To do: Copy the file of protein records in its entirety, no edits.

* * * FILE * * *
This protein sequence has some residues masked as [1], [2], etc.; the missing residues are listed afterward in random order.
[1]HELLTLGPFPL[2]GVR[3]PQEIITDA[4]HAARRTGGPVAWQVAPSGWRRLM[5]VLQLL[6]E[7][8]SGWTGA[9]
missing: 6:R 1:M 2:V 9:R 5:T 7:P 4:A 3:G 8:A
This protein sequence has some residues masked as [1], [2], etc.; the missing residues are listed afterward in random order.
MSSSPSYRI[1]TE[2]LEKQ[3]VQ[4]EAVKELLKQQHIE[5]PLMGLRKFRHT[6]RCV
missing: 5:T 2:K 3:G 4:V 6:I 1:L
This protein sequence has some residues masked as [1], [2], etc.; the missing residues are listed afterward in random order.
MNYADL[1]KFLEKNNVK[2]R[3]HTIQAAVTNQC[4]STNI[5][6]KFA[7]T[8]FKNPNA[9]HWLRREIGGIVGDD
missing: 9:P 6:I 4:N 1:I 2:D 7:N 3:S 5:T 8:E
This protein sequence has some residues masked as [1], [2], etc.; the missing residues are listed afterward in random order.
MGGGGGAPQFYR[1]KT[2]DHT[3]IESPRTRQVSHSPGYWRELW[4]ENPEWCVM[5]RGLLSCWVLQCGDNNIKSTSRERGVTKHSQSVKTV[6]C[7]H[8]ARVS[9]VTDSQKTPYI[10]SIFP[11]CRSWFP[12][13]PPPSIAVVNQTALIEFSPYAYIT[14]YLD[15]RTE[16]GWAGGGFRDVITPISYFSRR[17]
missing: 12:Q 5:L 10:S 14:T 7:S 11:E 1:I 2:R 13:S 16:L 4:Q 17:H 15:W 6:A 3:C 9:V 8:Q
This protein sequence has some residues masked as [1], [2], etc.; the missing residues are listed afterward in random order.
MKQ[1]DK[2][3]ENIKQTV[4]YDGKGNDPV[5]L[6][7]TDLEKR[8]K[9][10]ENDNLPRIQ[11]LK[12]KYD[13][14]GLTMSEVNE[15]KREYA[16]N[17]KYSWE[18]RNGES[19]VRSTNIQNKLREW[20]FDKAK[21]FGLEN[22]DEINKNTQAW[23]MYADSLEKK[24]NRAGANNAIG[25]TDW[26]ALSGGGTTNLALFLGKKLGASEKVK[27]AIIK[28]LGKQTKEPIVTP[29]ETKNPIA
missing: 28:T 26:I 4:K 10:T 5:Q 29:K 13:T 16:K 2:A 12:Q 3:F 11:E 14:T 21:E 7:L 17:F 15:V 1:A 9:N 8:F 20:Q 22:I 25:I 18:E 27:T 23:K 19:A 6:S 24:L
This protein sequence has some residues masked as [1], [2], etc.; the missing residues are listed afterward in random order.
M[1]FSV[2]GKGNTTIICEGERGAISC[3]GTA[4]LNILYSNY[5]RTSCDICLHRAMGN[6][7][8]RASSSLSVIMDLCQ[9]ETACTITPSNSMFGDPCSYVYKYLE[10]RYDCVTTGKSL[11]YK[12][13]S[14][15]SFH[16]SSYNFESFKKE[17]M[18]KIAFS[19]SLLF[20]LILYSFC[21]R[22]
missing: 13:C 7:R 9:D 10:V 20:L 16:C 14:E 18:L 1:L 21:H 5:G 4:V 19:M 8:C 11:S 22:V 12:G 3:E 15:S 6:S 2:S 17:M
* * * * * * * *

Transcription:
This protein sequence has some residues masked as [1], [2], etc.; the missing residues are listed afterward in random order.
[1]HELLTLGPFPL[2]GVR[3]PQEIITDA[4]HAARRTGGPVAWQVAPSGWRRLM[5]VLQLL[6]E[7][8]SGWTGA[9]
missing: 6:R 1:M 2:V 9:R 5:T 7:P 4:A 3:G 8:A
This protein sequence has some residues masked as [1], [2], etc.; the missing residues are listed afterward in random order.
MSSSPSYRI[1]TE[2]LEKQ[3]VQ[4]EAVKELLKQQHIE[5]PLMGLRKFRHT[6]RCV
missing: 5:T 2:K 3:G 4:V 6:I 1:L
This protein sequence has some residues masked as [1], [2], etc.; the missing residues are listed afterward in random order.
MNYADL[1]KFLEKNNVK[2]R[3]HTIQAAVTNQC[4]STNI[5][6]KFA[7]T[8]FKNPNA[9]HWLRREIGGIVGDD
missing: 9:P 6:I 4:N 1:I 2:D 7:N 3:S 5:T 8:E
This protein sequence has some residues masked as [1], [2], etc.; the missing residues are listed afterward in random order.
MGGGGGAPQFYR[1]KT[2]DHT[3]IESPRTRQVSHSPGYWRELW[4]ENPEWCVM[5]RGLLSCWVLQCGDNNIKSTSRERGVTKHSQSVKTV[6]C[7]H[8]ARVS[9]VTDSQKTPYI[10]SIFP[11]CRSWFP[12][13]PPPSIAVVNQTALIEFSPYAYIT[14]YLD[15]RTE[16]GWAGGGFRDVITPISYFSRR[17]
missing: 12:Q 5:L 10:S 14:T 7:S 11:E 1:I 2:R 13:S 16:L 4:Q 17:H 15:W 6:A 3:C 9:V 8:Q
This protein sequence has some residues masked as [1], [2], etc.; the missing residues are listed afterward in random order.
MKQ[1]DK[2][3]ENIKQTV[4]YDGKGNDPV[5]L[6][7]TDLEKR[8]K[9][10]ENDNLPRIQ[11]LK[12]KYD[13][14]GLTMSEVNE[15]KREYA[16]N[17]KYSWE[18]RNGES[19]VRSTNIQNKLREW[20]FDKAK[21]FGLEN[22]DEINKNTQAW[23]MYADSLEKK[24]NRAGANNAIG[25]TDW[26]ALSGGGTTNLALFLGKKLGASEKVK[27]AIIK[28]LGKQTKEPIVTP[29]ETKNPIA
missing: 28:T 26:I 4:K 10:T 5:Q 29:K 13:T 16:K 2:A 12:Q 3:F 11:E 14:T 21:E 7:L 17:F 15:V 1:A 9:N 8:F 20:Q 22:I 25:I 18:E 27:T 23:K 19:A 6:S 24:L
This protein sequence has some residues masked as [1], [2], etc.; the missing residues are listed afterward in random order.
M[1]FSV[2]GKGNTTIICEGERGAISC[3]GTA[4]LNILYSNY[5]RTSCDICLHRAMGN[6][7][8]RASSSLSVIMDLCQ[9]ETACTITPSNSMFGDPCSYVYKYLE[10]RYDCVTTGKSL[11]YK[12][13]S[14][15]SFH[16]SSYNFESFKKE[17]M[18]KIAFS[19]SLLF[20]LILYSFC[21]R[22]
missing: 13:C 7:R 9:D 10:V 20:L 16:C 14:E 18:L 1:L 21:H 5:G 4:V 19:M 8:C 11:S 22:V 12:G 3:E 15:S 6:S 2:S 17:M